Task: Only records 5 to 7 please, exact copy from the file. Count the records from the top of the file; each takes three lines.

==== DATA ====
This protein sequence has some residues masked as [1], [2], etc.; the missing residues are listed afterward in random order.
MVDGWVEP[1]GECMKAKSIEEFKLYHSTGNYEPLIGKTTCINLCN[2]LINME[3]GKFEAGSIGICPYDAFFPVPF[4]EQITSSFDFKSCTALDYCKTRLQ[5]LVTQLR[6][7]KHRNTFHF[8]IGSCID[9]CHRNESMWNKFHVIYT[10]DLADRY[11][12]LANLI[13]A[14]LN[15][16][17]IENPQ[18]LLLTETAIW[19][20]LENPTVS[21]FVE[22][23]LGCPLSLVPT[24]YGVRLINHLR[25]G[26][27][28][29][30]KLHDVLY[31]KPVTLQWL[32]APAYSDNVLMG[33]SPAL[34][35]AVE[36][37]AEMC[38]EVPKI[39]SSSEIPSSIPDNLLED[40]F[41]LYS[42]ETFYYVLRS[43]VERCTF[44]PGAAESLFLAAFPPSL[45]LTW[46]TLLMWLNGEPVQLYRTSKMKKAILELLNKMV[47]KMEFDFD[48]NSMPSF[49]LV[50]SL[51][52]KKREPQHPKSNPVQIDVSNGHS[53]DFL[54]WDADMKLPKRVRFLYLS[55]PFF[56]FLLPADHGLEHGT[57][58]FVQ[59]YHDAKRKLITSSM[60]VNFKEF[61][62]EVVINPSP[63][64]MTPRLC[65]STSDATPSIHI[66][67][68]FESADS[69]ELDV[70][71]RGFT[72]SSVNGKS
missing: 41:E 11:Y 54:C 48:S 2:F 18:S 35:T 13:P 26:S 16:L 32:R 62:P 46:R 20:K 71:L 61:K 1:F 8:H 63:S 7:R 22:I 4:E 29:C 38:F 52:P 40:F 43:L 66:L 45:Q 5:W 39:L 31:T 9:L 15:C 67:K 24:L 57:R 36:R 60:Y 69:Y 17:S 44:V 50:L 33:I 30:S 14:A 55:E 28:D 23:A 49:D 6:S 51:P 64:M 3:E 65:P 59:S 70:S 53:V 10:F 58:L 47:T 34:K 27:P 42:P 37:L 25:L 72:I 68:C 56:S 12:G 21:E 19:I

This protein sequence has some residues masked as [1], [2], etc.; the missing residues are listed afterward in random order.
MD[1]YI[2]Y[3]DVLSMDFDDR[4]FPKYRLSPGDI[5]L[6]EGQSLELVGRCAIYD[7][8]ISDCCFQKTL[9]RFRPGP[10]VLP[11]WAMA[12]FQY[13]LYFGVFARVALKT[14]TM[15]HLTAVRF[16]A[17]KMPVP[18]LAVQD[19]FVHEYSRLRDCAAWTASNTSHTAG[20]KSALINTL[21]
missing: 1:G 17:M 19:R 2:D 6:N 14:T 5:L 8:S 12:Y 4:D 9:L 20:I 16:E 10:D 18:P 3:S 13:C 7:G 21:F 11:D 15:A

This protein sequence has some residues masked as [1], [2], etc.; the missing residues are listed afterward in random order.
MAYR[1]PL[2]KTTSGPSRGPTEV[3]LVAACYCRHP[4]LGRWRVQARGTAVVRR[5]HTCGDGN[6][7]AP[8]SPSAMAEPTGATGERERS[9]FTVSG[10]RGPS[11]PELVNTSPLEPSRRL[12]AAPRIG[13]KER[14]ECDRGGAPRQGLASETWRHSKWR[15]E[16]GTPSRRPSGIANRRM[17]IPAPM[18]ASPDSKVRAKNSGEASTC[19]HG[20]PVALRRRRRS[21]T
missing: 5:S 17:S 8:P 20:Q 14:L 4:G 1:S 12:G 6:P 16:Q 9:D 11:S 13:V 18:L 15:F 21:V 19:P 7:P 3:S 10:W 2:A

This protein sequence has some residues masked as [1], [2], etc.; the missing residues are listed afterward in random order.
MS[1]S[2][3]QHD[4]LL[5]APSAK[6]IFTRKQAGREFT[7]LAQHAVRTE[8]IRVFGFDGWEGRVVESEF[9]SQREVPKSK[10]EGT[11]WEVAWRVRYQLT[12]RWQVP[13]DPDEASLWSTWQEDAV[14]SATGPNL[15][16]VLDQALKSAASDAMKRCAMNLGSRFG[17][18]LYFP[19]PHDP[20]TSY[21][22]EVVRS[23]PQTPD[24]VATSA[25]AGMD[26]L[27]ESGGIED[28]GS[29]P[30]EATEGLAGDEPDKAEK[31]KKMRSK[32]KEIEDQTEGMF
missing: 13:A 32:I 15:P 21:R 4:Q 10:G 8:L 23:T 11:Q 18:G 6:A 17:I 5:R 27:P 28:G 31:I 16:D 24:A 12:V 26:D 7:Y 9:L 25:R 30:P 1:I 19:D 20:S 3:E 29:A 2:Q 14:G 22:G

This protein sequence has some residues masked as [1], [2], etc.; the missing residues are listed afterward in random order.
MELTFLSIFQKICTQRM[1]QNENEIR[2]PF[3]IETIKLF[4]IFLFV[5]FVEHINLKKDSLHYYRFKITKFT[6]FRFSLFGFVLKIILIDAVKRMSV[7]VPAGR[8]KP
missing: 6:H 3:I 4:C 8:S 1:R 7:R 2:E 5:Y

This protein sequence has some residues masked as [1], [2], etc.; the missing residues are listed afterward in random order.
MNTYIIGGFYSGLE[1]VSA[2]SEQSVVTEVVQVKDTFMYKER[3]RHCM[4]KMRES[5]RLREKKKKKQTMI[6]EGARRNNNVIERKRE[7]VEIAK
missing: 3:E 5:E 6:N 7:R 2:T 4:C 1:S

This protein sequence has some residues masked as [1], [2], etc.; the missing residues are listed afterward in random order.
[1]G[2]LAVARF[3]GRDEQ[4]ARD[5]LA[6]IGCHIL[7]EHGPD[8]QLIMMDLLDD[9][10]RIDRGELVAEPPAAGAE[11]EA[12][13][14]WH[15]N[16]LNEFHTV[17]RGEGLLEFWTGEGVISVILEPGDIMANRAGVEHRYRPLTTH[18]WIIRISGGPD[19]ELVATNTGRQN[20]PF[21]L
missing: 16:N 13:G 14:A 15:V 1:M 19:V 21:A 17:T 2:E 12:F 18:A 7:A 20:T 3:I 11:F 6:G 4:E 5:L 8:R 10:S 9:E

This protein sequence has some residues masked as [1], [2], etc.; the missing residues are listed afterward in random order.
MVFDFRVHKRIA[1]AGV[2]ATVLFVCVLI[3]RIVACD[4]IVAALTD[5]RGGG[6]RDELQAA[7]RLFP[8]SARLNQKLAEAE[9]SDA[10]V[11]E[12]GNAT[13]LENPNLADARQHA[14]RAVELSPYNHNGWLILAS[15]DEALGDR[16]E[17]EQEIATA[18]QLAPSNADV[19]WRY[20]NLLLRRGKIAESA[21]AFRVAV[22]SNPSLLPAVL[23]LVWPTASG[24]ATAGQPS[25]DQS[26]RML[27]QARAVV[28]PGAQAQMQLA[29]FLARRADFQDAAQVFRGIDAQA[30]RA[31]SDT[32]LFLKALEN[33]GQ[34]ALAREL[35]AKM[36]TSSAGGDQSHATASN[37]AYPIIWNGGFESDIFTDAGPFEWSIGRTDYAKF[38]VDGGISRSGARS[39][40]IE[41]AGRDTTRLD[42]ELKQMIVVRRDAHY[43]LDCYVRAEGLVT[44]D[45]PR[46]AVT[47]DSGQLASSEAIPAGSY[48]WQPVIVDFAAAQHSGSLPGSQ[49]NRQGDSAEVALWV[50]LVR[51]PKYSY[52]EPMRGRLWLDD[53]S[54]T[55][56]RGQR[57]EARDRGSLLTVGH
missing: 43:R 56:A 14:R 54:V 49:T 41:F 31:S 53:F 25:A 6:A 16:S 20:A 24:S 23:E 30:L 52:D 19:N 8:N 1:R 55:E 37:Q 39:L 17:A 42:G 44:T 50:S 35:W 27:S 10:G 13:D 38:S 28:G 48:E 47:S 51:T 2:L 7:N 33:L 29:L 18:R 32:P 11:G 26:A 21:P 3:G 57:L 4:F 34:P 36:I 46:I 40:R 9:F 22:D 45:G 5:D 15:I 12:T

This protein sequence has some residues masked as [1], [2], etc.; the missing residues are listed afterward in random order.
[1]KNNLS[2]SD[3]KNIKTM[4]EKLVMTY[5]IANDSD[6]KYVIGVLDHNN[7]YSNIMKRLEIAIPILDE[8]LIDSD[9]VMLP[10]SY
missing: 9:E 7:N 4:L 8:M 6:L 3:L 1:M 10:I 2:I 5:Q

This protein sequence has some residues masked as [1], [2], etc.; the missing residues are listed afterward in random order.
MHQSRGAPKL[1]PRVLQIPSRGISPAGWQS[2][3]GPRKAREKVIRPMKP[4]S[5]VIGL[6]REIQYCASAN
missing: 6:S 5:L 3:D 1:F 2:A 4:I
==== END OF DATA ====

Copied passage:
This protein sequence has some residues masked as [1], [2], etc.; the missing residues are listed afterward in random order.
MELTFLSIFQKICTQRM[1]QNENEIR[2]PF[3]IETIKLF[4]IFLFV[5]FVEHINLKKDSLHYYRFKITKFT[6]FRFSLFGFVLKIILIDAVKRMSV[7]VPAGR[8]KP
missing: 6:H 3:I 4:C 8:S 1:R 7:R 2:E 5:Y

This protein sequence has some residues masked as [1], [2], etc.; the missing residues are listed afterward in random order.
MNTYIIGGFYSGLE[1]VSA[2]SEQSVVTEVVQVKDTFMYKER[3]RHCM[4]KMRES[5]RLREKKKKKQTMI[6]EGARRNNNVIERKRE[7]VEIAK
missing: 3:E 5:E 6:N 7:R 2:T 4:C 1:S

This protein sequence has some residues masked as [1], [2], etc.; the missing residues are listed afterward in random order.
[1]G[2]LAVARF[3]GRDEQ[4]ARD[5]LA[6]IGCHIL[7]EHGPD[8]QLIMMDLLDD[9][10]RIDRGELVAEPPAAGAE[11]EA[12][13][14]WH[15]N[16]LNEFHTV[17]RGEGLLEFWTGEGVISVILEPGDIMANRAGVEHRYRPLTTH[18]WIIRISGGPD[19]ELVATNTGRQN[20]PF[21]L
missing: 16:N 13:G 14:A 15:V 1:M 19:V 21:A 17:T 2:E 12:F 18:A 7:A 20:T 3:I 11:F 6:G 4:E 5:L 8:R 10:S 9:E